COMP & NETWORK SEC
COMP & NETWORK SEC CIS 551
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This 57 page Class Notes was uploaded by Jackson Will on Monday September 28, 2015. The Class Notes belongs to CIS 551 at University of Pennsylvania taught by Staff in Fall. Since its upload, it has received 22 views. For similar materials see /class/215417/cis-551-university-of-pennsylvania in Computer & Information Science at University of Pennsylvania.
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Date Created: 09/28/15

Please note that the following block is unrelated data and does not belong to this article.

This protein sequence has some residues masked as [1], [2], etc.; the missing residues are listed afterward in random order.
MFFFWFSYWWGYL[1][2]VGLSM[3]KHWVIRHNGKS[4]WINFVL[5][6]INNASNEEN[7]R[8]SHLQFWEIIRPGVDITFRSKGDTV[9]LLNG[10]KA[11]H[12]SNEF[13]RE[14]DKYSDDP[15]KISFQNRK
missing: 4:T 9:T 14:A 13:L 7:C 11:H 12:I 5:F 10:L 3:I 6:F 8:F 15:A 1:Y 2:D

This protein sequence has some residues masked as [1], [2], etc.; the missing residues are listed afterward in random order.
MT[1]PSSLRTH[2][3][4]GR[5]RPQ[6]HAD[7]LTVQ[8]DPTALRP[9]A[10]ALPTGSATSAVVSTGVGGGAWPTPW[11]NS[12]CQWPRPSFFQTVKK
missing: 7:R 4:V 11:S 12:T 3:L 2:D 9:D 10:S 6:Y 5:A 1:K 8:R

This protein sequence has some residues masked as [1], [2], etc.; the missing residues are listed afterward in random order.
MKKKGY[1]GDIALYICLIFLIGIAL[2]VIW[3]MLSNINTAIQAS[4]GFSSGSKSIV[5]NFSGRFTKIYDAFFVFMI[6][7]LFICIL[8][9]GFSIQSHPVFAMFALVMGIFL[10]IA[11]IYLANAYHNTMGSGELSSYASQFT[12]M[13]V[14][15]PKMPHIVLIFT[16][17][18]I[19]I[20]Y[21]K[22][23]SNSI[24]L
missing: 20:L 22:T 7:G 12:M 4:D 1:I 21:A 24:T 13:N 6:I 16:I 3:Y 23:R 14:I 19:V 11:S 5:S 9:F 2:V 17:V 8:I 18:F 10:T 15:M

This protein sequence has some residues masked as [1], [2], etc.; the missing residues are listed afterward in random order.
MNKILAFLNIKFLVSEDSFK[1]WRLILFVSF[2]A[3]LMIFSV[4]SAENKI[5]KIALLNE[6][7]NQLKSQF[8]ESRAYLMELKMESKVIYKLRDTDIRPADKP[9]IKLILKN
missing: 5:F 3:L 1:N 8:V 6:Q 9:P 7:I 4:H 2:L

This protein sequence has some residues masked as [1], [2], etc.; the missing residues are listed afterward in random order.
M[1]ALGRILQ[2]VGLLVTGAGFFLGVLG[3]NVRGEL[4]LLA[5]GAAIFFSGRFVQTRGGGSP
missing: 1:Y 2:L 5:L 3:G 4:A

CIS 551 TCOM 401 Computer and Network Security Spring 2009 Lecture 5 Announcements First project Due 6 Feb 2009 at 1159 pm httpwwwcisupenneducis551proiect1html Group project 2 or 3 students per group Send email to cis551seasupennedu with your group Plan for Today Worms amp Viruses Continued Start of Network Security 12909 CISTCOM 551 Worm Research Sources quotInside the Slammer Wormquot Moore Paxson Savage Shannon Staniford and Weaver quotHow to Own the Internet in Your Spare Time Staniford Paxson and Weaver quotThe Top Speed of Flash Worms Staniford Moore Paxson and Weaver quotInternet Quarantine Requirements for Containing Self Propagating Code Moore Shannon Voelker and Savage quotAutomated Worm Fingerprinting Singh Estan Varghese and Savage Links on the course web pages 12909 CISTCOM 551 Analysis Random Constant Spread Model IP address space 232 N size of the total vulnerable population St susceptiblenoninfected hosts at time t lt infectiveinfected hosts at timet 3 Contact likelihood st StN proportion of susceptible population it ltN proportion of infected population Note St lt N 12909 CISTCOM 551 Infection rate over time Change in infection rate is expressed as d a W 1 2 of infected hosts rate of contact quotkellhOOd that contacted hosts is susceptible Rewrite to obtain Integrate to get this closed form 3tT dl 39 1 39 e a 3 39t quot0 1 e3tT T integration constant 12909 CISTCOM 551 Exponential growth tapers off Example curve of t Here N 35 x 105 t which is it N 3 affects steepness of slope 5 X10 357 3 257 2 15 14 054 Oo 10o 200 3630 4630 5630 600 t secs 12909 CISTCOM 551 What can be done Reduce the number of infected hosts Treatment reduce t while t is still small eg shut downrepair infected hosts Reduce the contact rate Containment reduce rs while t is still small eg filter traffic Reactive Reduce the number of susceptible hosts Prevention reduce 80 Proactive eg use typesafe languages 12909 CISTCOM 551 7 Treatment Reduce of infected hosts Disinfect infected hosts Detect infection in realtime Develop specialized vaccine in realtime Distribute patch more quickly than worm can spread Antiworm CRCIean Bandwidth interference 12909 CISTCOM 551 Effects f quotatohinquot infeote hsts KermaokMoKendriok Model State transition susceptibl Ut it of removed from infectious population y removal rate x10 di du 1 H I3 H j Nm du a y it 4 I t 2 0 12909 CISTCOM 551 t 9 Containment Reduce contact rate 3 Oblivious defense Consume limited worm resources Throttle traffic to slow spread Possibly important capability but worm still spreads Targeted defense Detect and block worm 12909 CISTCOM 551 10 Design Space Design Issues for Reactive Defense Moore et al 03 Any reactive defense is defined by Reaction time how long to detect propagate information and activate response Containment strategy how malicious behavior is identified and stopped Deployment scenario who participates in the system Savage et aI evaluate the requirements for these parameters to build any effective system for worm propagation 12909 CISTCOM 551 11 Methodology Moore et al quotInternet Quarantinequot paper Simulate spread of worm across Internet topology infected hosts attempt to spread at a fixed rate probessec target selection is uniformly random over IPv4 space Simulation of defense system detects infection within reaction time subset of network nodes employ a containment strategy Evaluation metric of vulnerable hosts infected in 24 hours 100 runs of each set of parameters 95th percentile taken Systems must plan for reasonable situations not the average case Source data vulnerable hosts 359000 IP addresses of CodeRed v2 victims Internet topology AS routing topology derived from RouteViews 12909 CISTCOM 551 12 Initial Approach Universal Deployment Assume every host employs the containment strategy Two containment strategies they tested Address blacklisting block traffic from malicious source IP addresses reaction time is relative to each infected host Content filtering block traffic based on signature of content reaction time is from first infection How quickly does each strategy need to react How sensitive is reaction time to worm probe rate 12909 CISTCOM 551 13 Reaction times Address Blacklisting Content Filtering m i i m a w 3 w a so is W CL CL 5 a a w ii 3 w ill 8 m 7 E g N e E m 2n 3a m m Reaction time minutes i l 1 5 5 Reaction time hours To contain worms to 10 of vulnerable hosts after 24 hours of spreading at 10 probessec CodeRed Address blacklisting reaction time must be lt 25 minutes Content filtering reaction time must be lt 3 hours 12909 CISTCOM 551 14 Probe rate vs Reaction Time may Am 1m 2n min NH 1 min reaction time insec Content Filtering u in 1000 inn n probesfsecond Reaction times must be fast when probe rates get high 10 probessec reaction time must be lt hours 1000 probessec reaction time must be lt 2 minutes 12909 CISTCOM 551 Limited Network Deployment Depending on every host to implement containment is not feasible installation and administration costs system communication overhead A more realistic scenario is limited deployment in the network Customer Network firewalllike inbound filtering of traffic ISP Network traffic through border routers of large transit lSPs How effective are the deployment scenarios How sensitive is reaction time to worm probe rate under limited network deployment 12909 CISTCOM 551 16 Deployment Scenario Effectiveness Reaction time 2 hours CodeRed like Worm 5 mo i A L A r A 8 a e 8039 Customel ISP a so 2 g 40 a B a w I SQ 0 l a I squot w w w cg Content filtering firewalls Content filtering at exchange at edge of customer nets points in major lSPs 12909 CISTCOM 551 17 Reaction Time vs Probe Rate II Top 100 ISPs Filter lchy Hill 8h 4h39lt 139139 main Ionin Inin reaction time 2085C r IDSEC 1 sec l ICU I O probes second Above 60 probessec containment to 10 hosts within 24 hours is impossible even with instantaneous reaction 12909 CISTCOM 551 18 Summary Reactive Defense Reaction time required reaction times are a couple minutes or less far less for bandwidthlimited scanners Containment strategy content filtering is more effective than address blacklisting Deployment scenarios need nearly all customer networks to provide containment need at least top 40 lSPs provide containment 12909 CISTCOM 551 19 Mechanisms to Mitigate Malware Networklevel defenses Firewalls Intrusion Detection Systems Next several lectures networks amp network Content filtering security OSlevel defenses Access controls Authorization Softwarelevel defenses Type safe languages Program verification Software certification 12909 CISTCOM 551 20 Network Architecture General blueprints that guide the design and implementation of networks Goal to deal with the complex requirements of a network Use abstraction to separate concerns Identify the useful service Specify the interface Hide the implementation 12909 CISTCOM 551 21 Layenng A result of abstraction in network design A stack of services layers Hardware service at the bottom layer Higher level services are implemented by using services at lower levels Advantages AppIication Decompose problems Modular changes Error Contro I l l h l 12909 CISTCOM 551 22 Protocols A protocol is a specification of an interface between modules often on different machines Sometimes protocol is used to mean the implementation of the specification 12909 CISTCOM 551 23 Example Protocol Stack Application Programs Requestl Reply Channel Message Stream Channel HosttoHost Connectivity Hardware 12909 CISTCOM 551 Protocol Interfaces Service Interfaces Communicate up and down the stack Peer Interfaces Communicate to counterpart on another host Highlevel Ob ect Service interface 7 Highlevel Ob ect I Service Interface 7 Protocol Host1 V Protocol Peertopeer interface Host2 12909 CISTCOM 551 25 CIS 551 TCOM 401 Computer and Network Security Spring 2010 Lecture 8 Protocol Stack Revisited Application Presentation Session UDP and TCPIP So far 22510 CISTCOM 551 Applications vs Networks Application Requirements Network Characteristics Reliable Ordered SingleCopy Message Delivery Drops Duplicates and Reorders Messages Arbitrarily large messages Finite message size Flow Control by Receiver Arbitrary Delay Supports multiple applications per host 22510 CISTCOM 551 User Datagram Protocol UDP SrcPort DestPort Length Checksum IP Packet Data Minimalist transportlayer protocol Exposes lP packet functionality to application level Ports identify sendingreceiving process Demultiplexing information port host pair identifies a network process 22510 CISTCOM 551 UDP Endto End Model MuItiplexingDemultiplexing with Port number 22510 CISTCOM 551 5 Using Ports Client contacts Server at a wellknown port SMTP port 25 DNS port 53 POP3 port 110 Unix talk port 517 In Unix ports are listed in etcservices Sometimes Client and Server agree on a different port for subsequent communication Ports are an abstraction Implemented differently on different OS s Typically a message queue 22510 CISTCOM 551 Transmission Control Protocol TCP Most widely used protocol for reliable byte streams Reliable inorder delivery of a stream of bytes Full duplex pair of streams one in each direction Flow and congestion control mechanisms Like UDP supports ports Built on top of IP hence TCPIP designation 22510 CISTCOM 551 TCP Endto End Model Buffering trades delays for losseserrors p 22510 CISTCOM 551 Packet Format Flags Fields SYN FIN o 15 31 RESET PUSH URG SequenceNum ACK SrcPort DStPOl t Acknowledgment H O AdvertV nd Checksum UrgPtr Options variable 22510 CISTCOM 551 ThreeWay Handshake Active participant Passive participant client server 5 V N SeQUenCeNUm ACK A CknOWe dgment 3 1 22510 ClSTCOM 551 10 TCP State Transitions CLOSED Attive openSYN Pemive open Close LISTEN SYNSYN ACK SemiSYN SYNSYN ACK SYNRCVD SYNSENT ACK SYN ACKACK CloseFIN ESTABLISHED CloseFIN FINACK FINWAIT1 CLOSE WAIT FINACK 39 Clase FIN FINWAITZ CLOSING LASTACK ACK Timeout after two AC K FINACK segment lzfetimes TIMEWAIT CLOSED 22510 CISTCOM 551 11 TCP Receiver Maintains a buffer from which application reads Advertises lt buffer size as the window for sliding window Responds with Acknowledge and AdvertisedWindow on each send updates byte counts when data OK Application blocked until read OK 22510 CISTCOM 551 12 TCP Sender Maintains a buffer sending application is blocked until room in the buffer for its write Holds data until acknowledged by receiver as successfully received Implement window expansion and contraction note difference between flow and congestion control 22510 CISTCOM 551 13 TCP Flow amp Congestion Control Flow vs Congestion Control Flow control protects the recipient from being ovenvhelmed Congestion control protects the network from being ovenvhelmed TCP Congestion Control Additive Increase Multiplicative Decrease Slow Start Fast Retransmit and Fast Recovery 22510 ClSTCOM 551 14 Increase and Decrease A value CongestionWindow is used to control the number of unacknowledged transmissions This value is increased linearly until timeouts for ACKs are missed When timeouts occur CongestionWindow is decreased by half to reduce the pressure on the network quickly The strategy is called additive increase multiplicative decrease 22510 CISTCOM 551 15 Additive Increase z 22510 CISTCOM 551 TCP Sawtooth Pattern KB W Time 22510 CISTCOM 551 17 Slow Start Sending the entire window immediately could cause a trafficjam in the network Begin slowly by setting the congestion window to one packet When acknowledgements arrive double the congestion window Continue until ACKs do not arrive or flow control dominates 22510 CISTCOM 551 18 Slow Start A 9 quot30 We 9 w W 22510 CISTCOM 551 Network Vulnerabilities Anonymity Attacker is remote origin can be disguised Authentication Many points of attack Attacker only needs to find weakest link Attacker can mount attacks from many machines Shanng Many many users sharing resources Complexity Distributed systems are large and heterogeneous Unknown perimeter Unknown attack paths 22510 ClSTCOM 551 20 Syn Flood Attack Recall TCP s 3way handshake SYN SYNACK ACK Receiver must maintain a queue of partially open TCP connections Called SYNRECV connections Finite resource often small eg 20 entries Timeouts for queue entries are about 1 minute Attacker Floods a machine with SYN requests Never ACKs them Spoofs the sending address 22510 CISTCOM 551 21 Distributed Denial of Service Coordinate multiple subverted machines to attack Flood a server with bogus requests TCP SYN packet flood gt 600000 packets per second Detection amp Assessment 12800 attacks at 5000 hosts in 3 week period during 2001 IP Spoofing forged source IP address httpwwwcsucsdeduuserssavagepapersUsenixSecO1pdf Feb 6 2007 6 of 13 root servers suffered DDoS attack Oct 21 2002 9 of 13 root servers were swamped Prompted changes in the architecture Prevention Filtering Decentralized file storage 22510 CISTCOM 551 22 Kinds of Firewalls Personal firewalls Run at the end hosts eg Norton Windows etc Benefit has more applicationuser specific information Filter Based Operates by filtering based on packet headers Proxy based Operates at the level of the application eg HTTP web proxy 22510 ClSTCOM 551 23 Filtering Firewalls Filtering can take advantage of the following information from network and transport layer headers Source Destination Source Port Destination Port Flags eg ACK Protocol type eg UDP vs TCP Some firewalls keep state about open TCP connections Allows conditional filtering rules of the form if internal machine has established the TCP connection permit inbound reply packets 22510 ClSTCOM 551 25 Lapiservxce quot4 22 113 w impitypes ccnurnqquot cmn93 19216501 w optiuns 50L snack psnsy return 5m lugintcxfacu Sextixi scL skip an 0 1y scrub match 1n an scrub mDAdIJ t naerd nac an smug mm uscxgm gt 6chth natanchnz EtpproXy quot zdrauchoz ELp proXy 1dr pass an sans pinto top Lu port m gt 1270u1 pur an zdr an Sextixf prom cap from any to any pan rm gt Scampi LUch Haas block 1n pass out keep state anchuz itshpruxyl39 anuspas quack m lt 10 smst pass in on scxtili nct quto LCD from any to Hangs pun seepisaxvasss flags sSA kaap state pass in on smile nc i mm tap 5m any to Scampi yum rm Jags ssa synpme sLace pass in net pruto Acmp an amp mas icmp7typcs kcny state Pass in quick as sue Example pf rules from openbsdorg website Filter Example Action ourhost port theirhost port comment block BAD untrusted host allow GW 25 allow our SMTP port Apply rules from top to bottom with assumed default entry Action ourhost port theirhost port comment block default Bad entry intended to allow connections to SMTP from inside Action ourhost port theirhost port comment allow 25 connect to their SMTP This allows all connections from port 25 but an outside machine can run anything on its port 25 22510 ClSTCOM 551 28 Filter Example Continued Permit outgoing calls to port 25 Action src port dest port flags comment allow 123456 25 their SMTP allow 25 ACK their replies This filter doesn t protect against IP address spoofing The bad hosts can pretend to be one of the hosts with addresses 123456 22510 CISTCOM 551 29 When to Filter Firewall 22510 CISTCOM 551 30 On Input or Output Filtering on output can be more efficient since it can be combined with table lookup of the route However some information is lost at the output stage eg the physical input port on which the packet arrived Can be useful information to prevent address spoofing Filtering on input can protect the router itself 22510 CISTCOM 551 31 Principles for Firewall Configuration General principle Filter as early as possible Least Privilege Turn off everything that is unnecessary eg Web Servers should disable SMTP port 25 Failsafe Defaults By default should reject Note that this could cause usability problems Egress Filtering Filter outgoing packets too You know the valid IP addresses for machines internal to the network so drop those that aren t valid This can help prevent DoS attacks in the Internet 22510 CISTCOM 551 32 Example real firewall config script t t t t t FreeBSD Firewall configuration Singlemachine custom firewall setup Protects somewhat against the outside world t t t t t Set this to your ip address ipquot192100661quot setupoopback Allow anything outbound from this address fwcmd add allow all from ip to any out Deny anything outbound from other addresses fwcmd add deny log all from any to any out Allow inbound ftp ssh email tcpdns http https imap imaps pop3 pop3s fwcmd add allow top from any to ip 21 setup fwcmd add allow top from any to ip 22 setup fwcmd add allow top from any to ip 25 setup fwcmd add allow top from any to ip 53 setup fwcmd add allow top from any to ip 80 setup fwcmd add allow top from any to ip 443 setup 22510 CISTCOM 551 33 Proxybased Firewalls Firewall Internal TCPHTTP Proxy acts like both a client and a server Able to filter using applicationlevel info For example permit some URLs to be visible outside and prevent others from being visible Proxies can provide other services too Caching load balancing etc FTP and Telnet proxies are common too connection Local Web Server 22510 CISTCOM 551 34